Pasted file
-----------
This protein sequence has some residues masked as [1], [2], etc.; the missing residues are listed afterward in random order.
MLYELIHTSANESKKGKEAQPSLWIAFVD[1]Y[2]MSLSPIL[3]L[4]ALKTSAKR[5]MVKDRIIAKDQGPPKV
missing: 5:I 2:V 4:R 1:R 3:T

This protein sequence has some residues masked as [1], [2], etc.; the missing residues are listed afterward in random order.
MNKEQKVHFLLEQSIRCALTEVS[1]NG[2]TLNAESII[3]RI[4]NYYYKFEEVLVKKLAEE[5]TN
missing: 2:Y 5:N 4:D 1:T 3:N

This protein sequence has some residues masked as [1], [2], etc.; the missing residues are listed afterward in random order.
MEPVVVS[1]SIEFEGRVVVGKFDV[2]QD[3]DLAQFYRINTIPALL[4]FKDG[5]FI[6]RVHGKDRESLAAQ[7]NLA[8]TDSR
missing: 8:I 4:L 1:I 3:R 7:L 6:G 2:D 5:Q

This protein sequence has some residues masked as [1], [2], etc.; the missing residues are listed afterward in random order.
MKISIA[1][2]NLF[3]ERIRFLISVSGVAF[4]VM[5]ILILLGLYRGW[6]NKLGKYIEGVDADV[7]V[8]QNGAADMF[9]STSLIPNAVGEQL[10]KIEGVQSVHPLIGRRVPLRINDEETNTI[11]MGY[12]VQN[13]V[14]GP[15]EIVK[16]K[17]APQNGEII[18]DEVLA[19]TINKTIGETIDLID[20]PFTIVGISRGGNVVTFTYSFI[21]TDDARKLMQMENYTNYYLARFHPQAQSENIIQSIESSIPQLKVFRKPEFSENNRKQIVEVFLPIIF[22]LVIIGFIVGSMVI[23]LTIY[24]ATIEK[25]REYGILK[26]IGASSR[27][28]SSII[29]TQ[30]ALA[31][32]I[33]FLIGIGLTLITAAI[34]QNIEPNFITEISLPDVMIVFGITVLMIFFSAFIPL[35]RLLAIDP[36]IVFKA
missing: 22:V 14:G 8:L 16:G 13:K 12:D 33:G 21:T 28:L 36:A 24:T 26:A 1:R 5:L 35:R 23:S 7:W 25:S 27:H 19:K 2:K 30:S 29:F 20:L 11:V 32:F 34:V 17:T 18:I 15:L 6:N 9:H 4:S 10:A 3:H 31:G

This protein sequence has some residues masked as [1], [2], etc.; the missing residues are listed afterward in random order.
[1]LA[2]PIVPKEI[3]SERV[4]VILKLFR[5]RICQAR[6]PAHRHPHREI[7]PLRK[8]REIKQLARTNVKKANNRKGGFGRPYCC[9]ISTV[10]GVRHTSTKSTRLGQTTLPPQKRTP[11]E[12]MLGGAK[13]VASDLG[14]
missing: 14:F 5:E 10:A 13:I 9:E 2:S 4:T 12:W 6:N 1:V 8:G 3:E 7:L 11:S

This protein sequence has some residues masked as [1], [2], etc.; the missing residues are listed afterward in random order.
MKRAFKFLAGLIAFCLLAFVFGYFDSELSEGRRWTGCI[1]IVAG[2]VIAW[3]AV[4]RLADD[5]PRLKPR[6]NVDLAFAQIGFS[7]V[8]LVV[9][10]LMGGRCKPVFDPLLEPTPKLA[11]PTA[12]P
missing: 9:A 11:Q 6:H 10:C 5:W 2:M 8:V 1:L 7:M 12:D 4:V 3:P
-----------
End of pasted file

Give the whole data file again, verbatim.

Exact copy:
This protein sequence has some residues masked as [1], [2], etc.; the missing residues are listed afterward in random order.
MLYELIHTSANESKKGKEAQPSLWIAFVD[1]Y[2]MSLSPIL[3]L[4]ALKTSAKR[5]MVKDRIIAKDQGPPKV
missing: 5:I 2:V 4:R 1:R 3:T

This protein sequence has some residues masked as [1], [2], etc.; the missing residues are listed afterward in random order.
MNKEQKVHFLLEQSIRCALTEVS[1]NG[2]TLNAESII[3]RI[4]NYYYKFEEVLVKKLAEE[5]TN
missing: 2:Y 5:N 4:D 1:T 3:N

This protein sequence has some residues masked as [1], [2], etc.; the missing residues are listed afterward in random order.
MEPVVVS[1]SIEFEGRVVVGKFDV[2]QD[3]DLAQFYRINTIPALL[4]FKDG[5]FI[6]RVHGKDRESLAAQ[7]NLA[8]TDSR
missing: 8:I 4:L 1:I 3:R 7:L 6:G 2:D 5:Q

This protein sequence has some residues masked as [1], [2], etc.; the missing residues are listed afterward in random order.
MKISIA[1][2]NLF[3]ERIRFLISVSGVAF[4]VM[5]ILILLGLYRGW[6]NKLGKYIEGVDADV[7]V[8]QNGAADMF[9]STSLIPNAVGEQL[10]KIEGVQSVHPLIGRRVPLRINDEETNTI[11]MGY[12]VQN[13]V[14]GP[15]EIVK[16]K[17]APQNGEII[18]DEVLA[19]TINKTIGETIDLID[20]PFTIVGISRGGNVVTFTYSFI[21]TDDARKLMQMENYTNYYLARFHPQAQSENIIQSIESSIPQLKVFRKPEFSENNRKQIVEVFLPIIF[22]LVIIGFIVGSMVI[23]LTIY[24]ATIEK[25]REYGILK[26]IGASSR[27][28]SSII[29]TQ[30]ALA[31][32]I[33]FLIGIGLTLITAAI[34]QNIEPNFITEISLPDVMIVFGITVLMIFFSAFIPL[35]RLLAIDP[36]IVFKA
missing: 22:V 14:G 8:L 16:G 13:K 12:D 33:G 21:T 28:L 36:A 24:T 26:A 1:R 5:L 35:R 23:S 7:W 25:S 27:H 19:K 2:K 30:S 29:F 20:L 11:V 32:F 34:V 17:T 18:I 15:L 6:N 9:H 4:S 10:A 3:H 31:G

This protein sequence has some residues masked as [1], [2], etc.; the missing residues are listed afterward in random order.
[1]LA[2]PIVPKEI[3]SERV[4]VILKLFR[5]RICQAR[6]PAHRHPHREI[7]PLRK[8]REIKQLARTNVKKANNRKGGFGRPYCC[9]ISTV[10]GVRHTSTKSTRLGQTTLPPQKRTP[11]E[12]MLGGAK[13]VASDLG[14]
missing: 14:F 5:E 10:A 13:I 9:E 2:S 4:T 12:W 6:N 1:V 8:G 3:E 7:L 11:S

This protein sequence has some residues masked as [1], [2], etc.; the missing residues are listed afterward in random order.
MKRAFKFLAGLIAFCLLAFVFGYFDSELSEGRRWTGCI[1]IVAG[2]VIAW[3]AV[4]RLADD[5]PRLKPR[6]NVDLAFAQIGFS[7]V[8]LVV[9][10]LMGGRCKPVFDPLLEPTPKLA[11]PTA[12]P
missing: 9:A 11:Q 6:H 10:C 5:W 2:M 8:V 1:L 7:M 12:D 4:V 3:P